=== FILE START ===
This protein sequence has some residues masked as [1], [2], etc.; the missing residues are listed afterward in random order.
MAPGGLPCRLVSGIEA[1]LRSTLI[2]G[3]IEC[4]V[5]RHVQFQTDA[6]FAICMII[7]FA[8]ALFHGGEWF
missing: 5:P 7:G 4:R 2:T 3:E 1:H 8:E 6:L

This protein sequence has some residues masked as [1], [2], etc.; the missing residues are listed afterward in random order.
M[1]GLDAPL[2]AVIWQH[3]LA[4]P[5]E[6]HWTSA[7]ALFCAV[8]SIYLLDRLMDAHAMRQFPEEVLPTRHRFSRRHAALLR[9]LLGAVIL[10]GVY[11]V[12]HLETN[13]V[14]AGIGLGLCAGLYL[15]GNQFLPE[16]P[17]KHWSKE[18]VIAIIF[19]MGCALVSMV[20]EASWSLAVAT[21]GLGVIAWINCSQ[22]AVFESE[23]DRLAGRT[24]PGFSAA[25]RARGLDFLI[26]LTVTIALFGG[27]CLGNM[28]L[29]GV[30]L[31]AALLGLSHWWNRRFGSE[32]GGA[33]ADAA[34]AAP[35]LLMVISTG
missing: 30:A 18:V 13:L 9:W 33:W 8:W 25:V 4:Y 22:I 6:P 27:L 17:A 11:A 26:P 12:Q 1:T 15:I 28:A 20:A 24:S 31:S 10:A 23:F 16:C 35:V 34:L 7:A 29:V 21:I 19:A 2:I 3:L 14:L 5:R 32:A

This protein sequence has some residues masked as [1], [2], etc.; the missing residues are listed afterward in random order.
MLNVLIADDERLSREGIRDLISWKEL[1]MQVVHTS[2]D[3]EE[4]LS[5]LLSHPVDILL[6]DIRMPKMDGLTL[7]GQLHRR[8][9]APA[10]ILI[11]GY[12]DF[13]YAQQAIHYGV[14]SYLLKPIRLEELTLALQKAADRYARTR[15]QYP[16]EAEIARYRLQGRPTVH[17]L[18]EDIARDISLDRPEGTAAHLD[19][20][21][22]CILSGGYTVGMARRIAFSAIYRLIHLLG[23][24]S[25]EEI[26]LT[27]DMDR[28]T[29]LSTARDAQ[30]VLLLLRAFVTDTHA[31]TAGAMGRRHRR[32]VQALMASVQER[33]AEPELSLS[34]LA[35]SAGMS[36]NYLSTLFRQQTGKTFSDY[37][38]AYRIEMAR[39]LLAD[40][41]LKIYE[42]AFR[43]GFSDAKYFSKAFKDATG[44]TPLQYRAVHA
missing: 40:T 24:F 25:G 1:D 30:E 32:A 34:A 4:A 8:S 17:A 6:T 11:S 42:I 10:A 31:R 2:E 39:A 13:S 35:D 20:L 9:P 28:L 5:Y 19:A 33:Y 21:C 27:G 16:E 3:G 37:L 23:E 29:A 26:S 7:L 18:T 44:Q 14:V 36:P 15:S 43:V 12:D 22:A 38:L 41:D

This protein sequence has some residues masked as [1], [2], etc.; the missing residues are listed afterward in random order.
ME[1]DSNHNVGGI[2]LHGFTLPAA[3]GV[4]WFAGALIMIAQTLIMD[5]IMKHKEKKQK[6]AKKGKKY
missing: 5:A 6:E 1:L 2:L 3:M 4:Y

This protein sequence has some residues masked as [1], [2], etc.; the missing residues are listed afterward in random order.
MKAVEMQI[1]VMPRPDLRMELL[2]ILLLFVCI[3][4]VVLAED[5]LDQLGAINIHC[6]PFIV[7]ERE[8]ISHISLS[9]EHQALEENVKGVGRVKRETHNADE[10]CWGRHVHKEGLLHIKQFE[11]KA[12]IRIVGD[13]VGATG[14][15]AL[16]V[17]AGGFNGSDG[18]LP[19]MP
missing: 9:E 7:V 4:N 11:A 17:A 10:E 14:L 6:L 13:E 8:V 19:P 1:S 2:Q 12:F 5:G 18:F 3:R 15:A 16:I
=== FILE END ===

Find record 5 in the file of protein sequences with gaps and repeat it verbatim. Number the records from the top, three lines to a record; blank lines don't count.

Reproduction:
This protein sequence has some residues masked as [1], [2], etc.; the missing residues are listed afterward in random order.
MKAVEMQI[1]VMPRPDLRMELL[2]ILLLFVCI[3][4]VVLAED[5]LDQLGAINIHC[6]PFIV[7]ERE[8]ISHISLS[9]EHQALEENVKGVGRVKRETHNADE[10]CWGRHVHKEGLLHIKQFE[11]KA[12]IRIVGD[13]VGATG[14][15]AL[16]V[17]AGGFNGSDG[18]LP[19]MP
missing: 9:E 7:V 4:N 11:A 17:A 10:E 14:L 6:L 13:E 8:V 19:P 1:S 2:Q 12:F 5:G 18:F 3:R 15:A 16:I